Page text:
Kimmydon's Choice: Picture 2
Sarah set the bear on her bed with pride. I looked at it, a little confused.
“Jake gave it to you?” I guessed.
“Yes! Isn’t he sweet, Mom?”
“He’s very ... large,” Peter said, staring at the bear whose feet took nearly half the width of her single bed.
“Yes!” Sarah agreed. “He’s so lovable!” She bounced on the bed and hugged him. “Jake won him at the fair for me. He cost ...” Our fifteen year-old daughter did some math. “Twenty-five dollars.”
“Well, that’s not bad. What game was it?”
“Ring toss,” she said, sitting up. “He’s like my Jam!”
I smiled broadly, remembering the fair Jamie, my best friend, and I won our matching bears, Jam and Bet.
“Except, he’s Jake?” Peter asked, still a little uncomfortable and confused.
“Yes!” Sarah was so excited and happy, every sentence was an exclamation. “My best friend, Jake.” She kissed the top of the floppy bear’s head. “Do you think he’ll be my friend as long as Jamie?” she asked me.
“I don’t know, sweetie. Maybe he’ll be a different kind of friend.” Peter glared at me, obviously not wanting to think about that. Well, he’d better think about it. Our daughter and her friend would at some point.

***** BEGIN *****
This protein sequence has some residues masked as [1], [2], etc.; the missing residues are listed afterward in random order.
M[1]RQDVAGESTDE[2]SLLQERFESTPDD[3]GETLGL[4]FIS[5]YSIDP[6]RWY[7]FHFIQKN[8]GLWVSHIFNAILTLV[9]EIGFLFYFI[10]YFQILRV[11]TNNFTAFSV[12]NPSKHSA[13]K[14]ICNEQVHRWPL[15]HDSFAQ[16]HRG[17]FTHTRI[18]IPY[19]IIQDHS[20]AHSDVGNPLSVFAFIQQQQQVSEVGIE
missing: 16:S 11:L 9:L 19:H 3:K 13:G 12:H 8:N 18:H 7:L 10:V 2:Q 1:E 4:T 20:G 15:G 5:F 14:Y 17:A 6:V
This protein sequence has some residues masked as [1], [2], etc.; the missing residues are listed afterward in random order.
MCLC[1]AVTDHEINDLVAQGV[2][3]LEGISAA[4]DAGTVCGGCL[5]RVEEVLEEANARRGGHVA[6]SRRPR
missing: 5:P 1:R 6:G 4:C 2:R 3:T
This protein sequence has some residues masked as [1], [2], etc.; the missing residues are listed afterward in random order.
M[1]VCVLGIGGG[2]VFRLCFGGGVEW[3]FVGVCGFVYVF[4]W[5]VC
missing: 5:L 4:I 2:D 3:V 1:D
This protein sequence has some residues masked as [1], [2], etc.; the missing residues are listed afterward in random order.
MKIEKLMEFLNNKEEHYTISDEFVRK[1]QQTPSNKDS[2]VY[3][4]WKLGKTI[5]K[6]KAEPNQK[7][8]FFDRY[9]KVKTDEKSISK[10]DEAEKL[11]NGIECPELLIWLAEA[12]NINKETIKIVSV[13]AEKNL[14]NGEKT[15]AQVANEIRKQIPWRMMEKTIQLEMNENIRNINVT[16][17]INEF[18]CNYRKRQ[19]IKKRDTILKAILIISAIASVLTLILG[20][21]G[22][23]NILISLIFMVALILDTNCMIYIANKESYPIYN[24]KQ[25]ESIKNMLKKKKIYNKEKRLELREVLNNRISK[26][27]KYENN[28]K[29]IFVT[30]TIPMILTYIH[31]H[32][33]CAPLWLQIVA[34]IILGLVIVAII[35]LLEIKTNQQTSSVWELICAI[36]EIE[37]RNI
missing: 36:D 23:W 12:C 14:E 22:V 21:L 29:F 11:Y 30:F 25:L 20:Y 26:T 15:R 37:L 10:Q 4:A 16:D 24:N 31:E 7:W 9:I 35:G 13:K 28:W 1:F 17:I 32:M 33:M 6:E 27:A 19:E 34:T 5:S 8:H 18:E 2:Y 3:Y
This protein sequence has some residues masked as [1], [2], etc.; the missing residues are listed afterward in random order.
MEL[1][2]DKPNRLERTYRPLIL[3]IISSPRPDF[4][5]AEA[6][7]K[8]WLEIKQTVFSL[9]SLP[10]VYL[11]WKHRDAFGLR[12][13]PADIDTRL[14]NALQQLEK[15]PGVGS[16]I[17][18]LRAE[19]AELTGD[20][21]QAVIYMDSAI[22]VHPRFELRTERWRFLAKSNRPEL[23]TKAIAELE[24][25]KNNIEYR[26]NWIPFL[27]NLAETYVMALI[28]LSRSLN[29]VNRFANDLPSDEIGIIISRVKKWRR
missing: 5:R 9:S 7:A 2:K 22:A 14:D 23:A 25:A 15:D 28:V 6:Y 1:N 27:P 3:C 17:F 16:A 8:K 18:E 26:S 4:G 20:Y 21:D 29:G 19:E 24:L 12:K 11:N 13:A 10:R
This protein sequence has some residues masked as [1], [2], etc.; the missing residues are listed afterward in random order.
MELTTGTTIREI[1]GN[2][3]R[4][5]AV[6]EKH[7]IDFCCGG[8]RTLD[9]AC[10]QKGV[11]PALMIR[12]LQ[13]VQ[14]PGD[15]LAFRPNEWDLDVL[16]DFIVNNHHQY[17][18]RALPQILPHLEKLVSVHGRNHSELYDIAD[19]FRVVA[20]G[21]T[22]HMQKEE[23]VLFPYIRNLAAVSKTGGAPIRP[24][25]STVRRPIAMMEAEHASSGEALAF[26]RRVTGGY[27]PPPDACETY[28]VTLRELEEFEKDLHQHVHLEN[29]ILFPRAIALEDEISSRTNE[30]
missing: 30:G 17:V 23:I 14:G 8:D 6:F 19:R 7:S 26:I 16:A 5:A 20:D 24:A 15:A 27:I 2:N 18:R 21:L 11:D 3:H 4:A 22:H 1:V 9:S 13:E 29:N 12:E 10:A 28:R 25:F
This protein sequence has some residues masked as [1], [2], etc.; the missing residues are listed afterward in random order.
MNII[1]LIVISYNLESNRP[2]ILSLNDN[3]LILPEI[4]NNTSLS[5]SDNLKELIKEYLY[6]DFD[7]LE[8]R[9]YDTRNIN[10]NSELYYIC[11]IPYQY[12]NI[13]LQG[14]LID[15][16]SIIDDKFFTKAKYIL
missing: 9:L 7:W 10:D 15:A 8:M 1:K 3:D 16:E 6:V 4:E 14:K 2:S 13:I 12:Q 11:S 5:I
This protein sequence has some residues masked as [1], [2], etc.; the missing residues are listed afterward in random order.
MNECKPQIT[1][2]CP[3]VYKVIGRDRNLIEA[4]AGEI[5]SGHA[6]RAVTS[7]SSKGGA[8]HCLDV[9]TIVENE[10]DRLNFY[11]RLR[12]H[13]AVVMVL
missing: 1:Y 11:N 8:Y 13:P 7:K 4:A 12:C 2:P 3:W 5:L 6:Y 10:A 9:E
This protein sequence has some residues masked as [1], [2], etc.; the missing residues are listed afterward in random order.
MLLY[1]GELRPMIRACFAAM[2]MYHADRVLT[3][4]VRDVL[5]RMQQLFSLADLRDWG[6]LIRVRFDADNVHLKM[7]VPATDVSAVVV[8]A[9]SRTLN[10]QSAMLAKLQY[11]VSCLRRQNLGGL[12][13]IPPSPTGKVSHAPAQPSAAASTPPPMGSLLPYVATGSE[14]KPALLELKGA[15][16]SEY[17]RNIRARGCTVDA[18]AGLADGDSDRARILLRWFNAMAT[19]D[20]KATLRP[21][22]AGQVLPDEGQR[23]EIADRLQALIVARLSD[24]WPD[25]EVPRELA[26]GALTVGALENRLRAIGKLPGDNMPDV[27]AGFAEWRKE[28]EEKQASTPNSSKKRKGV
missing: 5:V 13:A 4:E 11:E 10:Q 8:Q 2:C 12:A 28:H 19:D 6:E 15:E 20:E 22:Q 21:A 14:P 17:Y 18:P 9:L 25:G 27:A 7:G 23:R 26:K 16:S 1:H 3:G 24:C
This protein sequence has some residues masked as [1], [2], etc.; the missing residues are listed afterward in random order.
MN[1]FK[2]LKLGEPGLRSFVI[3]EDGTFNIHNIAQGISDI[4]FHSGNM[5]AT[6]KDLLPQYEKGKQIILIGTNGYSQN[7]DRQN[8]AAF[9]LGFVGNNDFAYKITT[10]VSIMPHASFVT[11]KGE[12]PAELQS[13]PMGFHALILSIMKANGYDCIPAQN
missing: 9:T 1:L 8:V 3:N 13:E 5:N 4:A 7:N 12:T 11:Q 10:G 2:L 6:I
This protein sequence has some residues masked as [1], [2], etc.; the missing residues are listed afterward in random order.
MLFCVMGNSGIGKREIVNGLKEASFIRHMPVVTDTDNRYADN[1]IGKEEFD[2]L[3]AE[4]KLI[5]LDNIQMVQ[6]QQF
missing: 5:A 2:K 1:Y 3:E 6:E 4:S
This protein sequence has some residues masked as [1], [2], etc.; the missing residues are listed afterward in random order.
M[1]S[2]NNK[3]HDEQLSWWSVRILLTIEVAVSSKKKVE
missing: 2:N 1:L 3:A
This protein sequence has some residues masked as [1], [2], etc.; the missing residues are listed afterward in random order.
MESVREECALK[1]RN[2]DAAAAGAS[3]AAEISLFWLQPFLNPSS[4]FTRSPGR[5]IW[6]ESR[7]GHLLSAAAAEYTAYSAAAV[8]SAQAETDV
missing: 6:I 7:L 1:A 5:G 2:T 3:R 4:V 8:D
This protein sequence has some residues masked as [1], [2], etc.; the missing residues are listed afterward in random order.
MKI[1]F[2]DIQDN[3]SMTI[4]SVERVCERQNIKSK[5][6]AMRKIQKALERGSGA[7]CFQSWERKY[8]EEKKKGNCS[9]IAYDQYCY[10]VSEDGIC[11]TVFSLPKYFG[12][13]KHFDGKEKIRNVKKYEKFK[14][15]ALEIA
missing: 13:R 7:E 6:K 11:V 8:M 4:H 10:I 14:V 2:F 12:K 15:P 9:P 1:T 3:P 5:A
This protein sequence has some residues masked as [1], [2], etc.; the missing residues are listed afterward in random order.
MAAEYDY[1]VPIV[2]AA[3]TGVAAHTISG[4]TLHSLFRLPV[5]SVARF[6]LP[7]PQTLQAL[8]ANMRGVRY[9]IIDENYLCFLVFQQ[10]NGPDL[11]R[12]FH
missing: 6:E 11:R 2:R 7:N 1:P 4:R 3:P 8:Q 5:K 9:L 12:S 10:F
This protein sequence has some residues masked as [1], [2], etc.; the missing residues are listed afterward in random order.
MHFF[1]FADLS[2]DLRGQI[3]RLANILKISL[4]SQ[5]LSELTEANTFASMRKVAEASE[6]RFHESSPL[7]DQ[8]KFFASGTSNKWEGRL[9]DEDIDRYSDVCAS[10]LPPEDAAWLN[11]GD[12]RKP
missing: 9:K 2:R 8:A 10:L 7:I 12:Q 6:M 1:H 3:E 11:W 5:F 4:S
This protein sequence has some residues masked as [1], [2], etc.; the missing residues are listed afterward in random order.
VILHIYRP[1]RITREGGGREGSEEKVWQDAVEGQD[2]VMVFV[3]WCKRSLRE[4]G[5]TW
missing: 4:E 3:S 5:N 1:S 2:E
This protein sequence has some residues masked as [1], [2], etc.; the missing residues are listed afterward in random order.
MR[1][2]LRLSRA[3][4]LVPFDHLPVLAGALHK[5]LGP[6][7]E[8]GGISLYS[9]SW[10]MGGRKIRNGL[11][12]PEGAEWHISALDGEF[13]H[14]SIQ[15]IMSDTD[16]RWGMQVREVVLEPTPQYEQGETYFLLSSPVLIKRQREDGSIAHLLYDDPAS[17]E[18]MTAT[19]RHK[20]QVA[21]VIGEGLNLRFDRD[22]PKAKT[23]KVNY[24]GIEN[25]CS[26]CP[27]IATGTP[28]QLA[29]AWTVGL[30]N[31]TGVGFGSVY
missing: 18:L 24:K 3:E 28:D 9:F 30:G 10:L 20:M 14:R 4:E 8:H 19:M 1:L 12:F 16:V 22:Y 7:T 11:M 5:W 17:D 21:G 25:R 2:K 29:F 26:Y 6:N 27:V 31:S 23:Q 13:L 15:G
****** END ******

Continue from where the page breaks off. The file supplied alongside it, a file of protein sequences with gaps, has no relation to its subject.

“Oh.” For the first time since coming home she was subdued, quiet. Then she perked up and ran past Peter out the door. “Sorry, Dad!” she called as she clipped his shoulder in passing.
She returned with Peter’s acoustic guitar. I wasn’t sure I’d ever seen him play it indoors. It was something he indulged when we were camping, when I indulged. She set the guitar in the bear’s lap and stepped back. The toy was large enough that the guitar didn’t look ludicrous in its paws.
“Isn’t he sweet?!”
“I wanna be you’re teddy bear,” Peter sang with twang and I had to laugh.
Sarah’s lip curled in disgust. “That was awful, Daddy. What was that?”
“Elvis,” Peter grumbled, obviously unimpressed with our daughter’s lack of recognition.
“Why don’t you take a picture and send it to Jake, to thank him?” I suggested.
“Great idea. Thank you!” She hugged me, and I chuckled at her exuberance.
Peter and I closed the door as we left. “Can I be your teddy bear?” he asked, waggling eyebrows.
I laughed. “You aren’t fluffy enough to be a teddy. I’ll wear one for you, though,” I replied, pulling from his grip to trot to our bedroom.
“Uh, thank you. Thank you very much,” he said, making me roll my eyes.